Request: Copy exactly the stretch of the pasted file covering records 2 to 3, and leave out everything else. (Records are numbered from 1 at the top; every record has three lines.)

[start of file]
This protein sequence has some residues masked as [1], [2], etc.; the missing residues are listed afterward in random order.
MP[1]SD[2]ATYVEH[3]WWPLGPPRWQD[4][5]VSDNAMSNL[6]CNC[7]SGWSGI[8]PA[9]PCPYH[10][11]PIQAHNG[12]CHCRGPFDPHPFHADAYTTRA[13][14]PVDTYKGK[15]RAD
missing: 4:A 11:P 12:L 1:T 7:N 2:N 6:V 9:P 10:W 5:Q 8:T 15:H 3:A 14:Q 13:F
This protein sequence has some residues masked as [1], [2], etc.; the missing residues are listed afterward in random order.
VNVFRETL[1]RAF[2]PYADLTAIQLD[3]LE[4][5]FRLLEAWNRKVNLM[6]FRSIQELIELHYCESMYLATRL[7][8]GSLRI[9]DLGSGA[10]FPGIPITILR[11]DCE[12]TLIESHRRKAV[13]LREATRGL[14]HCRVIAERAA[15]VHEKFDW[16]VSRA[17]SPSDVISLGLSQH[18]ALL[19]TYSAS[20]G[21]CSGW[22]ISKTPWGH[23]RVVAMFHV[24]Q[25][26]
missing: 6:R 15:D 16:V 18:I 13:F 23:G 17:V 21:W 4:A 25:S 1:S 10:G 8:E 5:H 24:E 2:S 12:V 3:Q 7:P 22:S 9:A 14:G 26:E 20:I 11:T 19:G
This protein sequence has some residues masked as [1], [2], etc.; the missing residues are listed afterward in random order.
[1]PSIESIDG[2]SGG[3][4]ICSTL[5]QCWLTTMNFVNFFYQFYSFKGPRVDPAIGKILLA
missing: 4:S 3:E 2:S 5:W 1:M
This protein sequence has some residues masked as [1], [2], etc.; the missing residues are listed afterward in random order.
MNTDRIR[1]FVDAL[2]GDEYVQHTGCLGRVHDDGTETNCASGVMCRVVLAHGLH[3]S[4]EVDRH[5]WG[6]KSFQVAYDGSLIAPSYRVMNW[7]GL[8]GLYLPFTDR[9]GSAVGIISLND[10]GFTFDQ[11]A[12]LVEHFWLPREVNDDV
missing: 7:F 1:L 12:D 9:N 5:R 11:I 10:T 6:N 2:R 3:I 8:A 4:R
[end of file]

This protein sequence has some residues masked as [1], [2], etc.; the missing residues are listed afterward in random order.
VNVFRETL[1]RAF[2]PYADLTAIQLD[3]LE[4][5]FRLLEAWNRKVNLM[6]FRSIQELIELHYCESMYLATRL[7][8]GSLRI[9]DLGSGA[10]FPGIPITILR[11]DCE[12]TLIESHRRKAV[13]LREATRGL[14]HCRVIAERAA[15]VHEKFDW[16]VSRA[17]SPSDVISLGLSQH[18]ALL[19]TYSAS[20]G[21]CSGW[22]ISKTPWGH[23]RVVAMFHV[24]Q[25][26]
missing: 6:R 15:D 16:V 18:I 13:F 23:G 17:V 21:W 4:A 25:S 1:S 10:G 8:E 5:H 24:E 2:S 12:V 3:Q 7:P 22:S 9:A 14:G 26:E 20:I 11:T 19:G
This protein sequence has some residues masked as [1], [2], etc.; the missing residues are listed afterward in random order.
[1]PSIESIDG[2]SGG[3][4]ICSTL[5]QCWLTTMNFVNFFYQFYSFKGPRVDPAIGKILLA
missing: 4:S 3:E 2:S 5:W 1:M